Saturday, June 09, 2007

Adventures in midair cabling

I just flew to Atlanta and back, and while doing so decided to start an actual Object to justify all the knitting-related reading I've been doing. I had the pattern for this nice celtic cap and had read what all the stitches in the pattern meant (hey, I even practiced the first crazy double increase while making a small increase/decrease sampler) so I grabbed it, and some yarn and some needles, on the way out the door.

What it may someday look like:

What it looks like:

The sad thing about flying is that you are far from any knitting book or possible help when the moments of confusion inevitably hit. For example, this is the first time I ever knitted in the round. I cast on 96 stitches as nicely as I could and then...? "Join the work and knit 9 rounds of stockinette." Um, but I have a line and not a circle, how do I join? I stared at it for a while. Finally I cast on one extra stitch, nudged the first stitch across from right to left needle, knit these two together, stared at that for a while, and proceeded. It worked.

Also interesting is that now I know my preference for cabling / twisting. The closed cables on the cap start with just increases, but to my surprise I got to the first row calling for swapped-order stitches while still in the air over the east coast. All right, said I, I have no extra needle so I guess I will do this the no-cable-needle way. And I tried doing it the way in which you rearrange all the stitches on the left-hand needle before knitting and purling them. And lo, the stitches tried hard to slip down into the fabric and sneak through each other while I did so.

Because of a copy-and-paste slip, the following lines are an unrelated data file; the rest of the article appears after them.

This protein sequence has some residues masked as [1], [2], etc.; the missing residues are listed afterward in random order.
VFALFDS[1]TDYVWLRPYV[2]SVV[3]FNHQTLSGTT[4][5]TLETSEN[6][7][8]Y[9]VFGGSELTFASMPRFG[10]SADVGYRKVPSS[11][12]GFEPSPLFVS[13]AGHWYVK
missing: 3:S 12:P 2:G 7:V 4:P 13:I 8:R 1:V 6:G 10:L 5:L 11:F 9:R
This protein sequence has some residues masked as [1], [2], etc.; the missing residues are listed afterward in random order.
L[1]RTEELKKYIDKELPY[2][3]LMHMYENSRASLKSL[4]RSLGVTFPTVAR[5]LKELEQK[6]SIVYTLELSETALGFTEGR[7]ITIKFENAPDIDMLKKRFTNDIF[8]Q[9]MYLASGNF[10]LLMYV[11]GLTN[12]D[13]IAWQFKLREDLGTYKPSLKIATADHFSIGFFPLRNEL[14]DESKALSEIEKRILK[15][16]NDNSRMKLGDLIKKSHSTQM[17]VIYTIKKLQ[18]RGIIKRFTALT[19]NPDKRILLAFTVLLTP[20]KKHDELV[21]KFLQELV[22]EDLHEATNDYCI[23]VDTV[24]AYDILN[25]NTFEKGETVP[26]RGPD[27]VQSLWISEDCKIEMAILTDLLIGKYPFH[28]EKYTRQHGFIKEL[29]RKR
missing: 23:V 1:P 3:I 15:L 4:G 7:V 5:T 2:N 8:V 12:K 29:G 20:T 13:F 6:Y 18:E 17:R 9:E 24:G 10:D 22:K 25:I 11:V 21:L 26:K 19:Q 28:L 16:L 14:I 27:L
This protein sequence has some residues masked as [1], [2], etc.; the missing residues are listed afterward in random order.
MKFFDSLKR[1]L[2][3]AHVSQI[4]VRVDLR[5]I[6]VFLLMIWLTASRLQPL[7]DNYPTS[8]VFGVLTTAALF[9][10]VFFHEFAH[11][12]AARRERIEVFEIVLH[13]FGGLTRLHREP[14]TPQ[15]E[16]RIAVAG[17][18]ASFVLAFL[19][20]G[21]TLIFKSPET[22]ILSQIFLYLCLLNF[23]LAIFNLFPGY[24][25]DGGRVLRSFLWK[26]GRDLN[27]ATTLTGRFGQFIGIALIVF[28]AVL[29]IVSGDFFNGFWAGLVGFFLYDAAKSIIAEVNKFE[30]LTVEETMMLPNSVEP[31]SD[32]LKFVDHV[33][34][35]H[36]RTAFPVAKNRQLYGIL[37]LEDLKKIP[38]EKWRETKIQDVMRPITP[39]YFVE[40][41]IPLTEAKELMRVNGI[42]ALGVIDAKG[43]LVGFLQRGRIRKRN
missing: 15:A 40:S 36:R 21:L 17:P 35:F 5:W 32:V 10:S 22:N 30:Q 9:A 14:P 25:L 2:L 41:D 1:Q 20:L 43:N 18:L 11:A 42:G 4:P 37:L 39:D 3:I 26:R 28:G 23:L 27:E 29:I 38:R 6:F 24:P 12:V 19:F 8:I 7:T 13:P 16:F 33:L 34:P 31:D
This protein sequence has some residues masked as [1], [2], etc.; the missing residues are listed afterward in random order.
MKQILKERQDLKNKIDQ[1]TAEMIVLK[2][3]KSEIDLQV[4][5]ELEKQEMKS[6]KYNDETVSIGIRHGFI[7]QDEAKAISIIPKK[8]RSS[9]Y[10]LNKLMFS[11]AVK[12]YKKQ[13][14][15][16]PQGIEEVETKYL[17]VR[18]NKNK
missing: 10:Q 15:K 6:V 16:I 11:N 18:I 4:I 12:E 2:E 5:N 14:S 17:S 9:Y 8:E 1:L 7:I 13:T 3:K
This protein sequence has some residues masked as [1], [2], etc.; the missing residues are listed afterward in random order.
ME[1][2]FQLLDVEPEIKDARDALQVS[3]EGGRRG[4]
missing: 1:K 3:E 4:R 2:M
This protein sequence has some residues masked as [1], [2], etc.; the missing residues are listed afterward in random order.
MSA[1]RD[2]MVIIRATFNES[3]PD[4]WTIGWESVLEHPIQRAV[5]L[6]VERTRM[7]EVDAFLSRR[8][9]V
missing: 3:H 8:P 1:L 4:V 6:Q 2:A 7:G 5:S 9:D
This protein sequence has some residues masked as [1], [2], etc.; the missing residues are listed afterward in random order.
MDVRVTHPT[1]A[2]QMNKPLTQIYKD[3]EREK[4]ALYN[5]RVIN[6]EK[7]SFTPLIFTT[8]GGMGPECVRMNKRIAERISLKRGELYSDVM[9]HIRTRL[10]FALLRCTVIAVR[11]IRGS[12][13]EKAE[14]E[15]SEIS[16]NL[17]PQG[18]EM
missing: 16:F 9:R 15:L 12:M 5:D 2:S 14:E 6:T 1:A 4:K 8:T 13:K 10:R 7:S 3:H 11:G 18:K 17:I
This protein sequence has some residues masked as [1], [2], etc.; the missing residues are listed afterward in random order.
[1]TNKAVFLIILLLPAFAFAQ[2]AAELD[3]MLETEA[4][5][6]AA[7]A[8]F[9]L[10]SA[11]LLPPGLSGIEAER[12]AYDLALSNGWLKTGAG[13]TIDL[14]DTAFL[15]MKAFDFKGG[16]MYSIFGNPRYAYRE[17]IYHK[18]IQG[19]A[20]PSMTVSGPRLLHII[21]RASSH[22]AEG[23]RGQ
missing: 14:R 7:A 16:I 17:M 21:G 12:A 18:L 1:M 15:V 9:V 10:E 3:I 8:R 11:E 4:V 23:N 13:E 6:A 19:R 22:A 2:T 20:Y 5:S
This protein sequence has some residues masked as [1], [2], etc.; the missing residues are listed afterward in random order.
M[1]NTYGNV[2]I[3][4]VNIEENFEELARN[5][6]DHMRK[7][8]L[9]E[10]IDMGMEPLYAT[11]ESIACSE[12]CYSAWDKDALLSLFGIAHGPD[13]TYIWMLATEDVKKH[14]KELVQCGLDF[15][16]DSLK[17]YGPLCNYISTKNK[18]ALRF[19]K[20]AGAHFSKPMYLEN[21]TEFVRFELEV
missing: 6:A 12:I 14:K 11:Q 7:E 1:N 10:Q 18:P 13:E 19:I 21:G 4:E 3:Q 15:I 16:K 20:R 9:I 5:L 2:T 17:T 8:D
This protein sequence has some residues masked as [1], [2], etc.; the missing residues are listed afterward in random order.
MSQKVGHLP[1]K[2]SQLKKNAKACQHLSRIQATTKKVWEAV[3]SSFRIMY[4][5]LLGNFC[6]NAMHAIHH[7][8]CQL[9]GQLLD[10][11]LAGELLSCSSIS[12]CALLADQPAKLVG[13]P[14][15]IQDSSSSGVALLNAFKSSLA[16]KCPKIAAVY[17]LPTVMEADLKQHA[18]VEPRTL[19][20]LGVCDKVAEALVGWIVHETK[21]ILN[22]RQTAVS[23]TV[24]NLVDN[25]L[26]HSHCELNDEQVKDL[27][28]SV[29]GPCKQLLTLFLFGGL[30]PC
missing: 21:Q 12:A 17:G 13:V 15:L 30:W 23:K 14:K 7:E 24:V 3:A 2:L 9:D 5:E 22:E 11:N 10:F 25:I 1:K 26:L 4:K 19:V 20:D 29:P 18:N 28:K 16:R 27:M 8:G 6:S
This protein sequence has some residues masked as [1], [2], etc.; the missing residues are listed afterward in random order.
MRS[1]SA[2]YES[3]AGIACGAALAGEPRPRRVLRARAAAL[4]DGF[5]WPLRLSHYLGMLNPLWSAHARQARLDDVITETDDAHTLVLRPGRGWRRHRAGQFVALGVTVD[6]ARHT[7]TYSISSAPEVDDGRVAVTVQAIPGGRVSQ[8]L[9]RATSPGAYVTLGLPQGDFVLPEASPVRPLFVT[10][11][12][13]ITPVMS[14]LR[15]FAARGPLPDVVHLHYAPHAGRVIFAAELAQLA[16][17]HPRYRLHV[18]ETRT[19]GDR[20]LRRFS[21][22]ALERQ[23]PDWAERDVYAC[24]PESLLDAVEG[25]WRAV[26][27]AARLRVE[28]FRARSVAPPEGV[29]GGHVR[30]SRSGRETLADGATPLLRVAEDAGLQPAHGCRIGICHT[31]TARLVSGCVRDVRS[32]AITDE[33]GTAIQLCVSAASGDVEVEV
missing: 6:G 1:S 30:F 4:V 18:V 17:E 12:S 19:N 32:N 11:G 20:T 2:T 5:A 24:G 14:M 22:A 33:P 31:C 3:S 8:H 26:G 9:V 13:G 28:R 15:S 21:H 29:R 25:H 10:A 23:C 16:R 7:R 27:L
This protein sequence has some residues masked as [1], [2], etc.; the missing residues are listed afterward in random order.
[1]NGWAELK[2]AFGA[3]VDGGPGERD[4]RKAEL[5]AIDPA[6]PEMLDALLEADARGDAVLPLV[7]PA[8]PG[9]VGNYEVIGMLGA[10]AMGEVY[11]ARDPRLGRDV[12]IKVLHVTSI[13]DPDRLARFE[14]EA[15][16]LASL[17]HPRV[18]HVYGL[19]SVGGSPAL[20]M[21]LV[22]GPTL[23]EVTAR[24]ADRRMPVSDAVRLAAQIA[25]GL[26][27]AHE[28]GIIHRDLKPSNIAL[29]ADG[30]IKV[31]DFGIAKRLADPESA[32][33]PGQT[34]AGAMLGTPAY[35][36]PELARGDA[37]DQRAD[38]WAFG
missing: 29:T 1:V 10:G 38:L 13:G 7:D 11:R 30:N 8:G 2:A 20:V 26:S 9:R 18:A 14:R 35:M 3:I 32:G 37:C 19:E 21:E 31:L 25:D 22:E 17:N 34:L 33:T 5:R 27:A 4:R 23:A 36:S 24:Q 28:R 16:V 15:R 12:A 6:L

Ouch, said I, maybe I can find something to use for a cable needle. And I figured out that my Palm stylus is not so far from a US 6 needle. And I used my cable needle, and lo, the stylus when holding only 1 stitch fell this way and that way and I didn't have enough fingers.

Sigh, said I, it is time to try that other thing I mostly remember from Chapter 1 of Cables Untangled. In this one you transfer the first batch of stitches involved in the cable/twist from left to right needle, actually knit or purl the second batch and THEN swap their order in the manner directed. Finally you knit or purl the first batch. And lo, order was restored to my knitting, because the only batch of live stitches you leave hanging in the air this way is the second batch, the batch that just got a nice, loose extra row added to it and is thus much more accomodating. Thank goodness. The only hard part about this is figuring out where to hold the yarn while transferring that first batch over to the right-hand needle, and I'd rather do that than deal with the squirmy stitches of the first two attempted methods.

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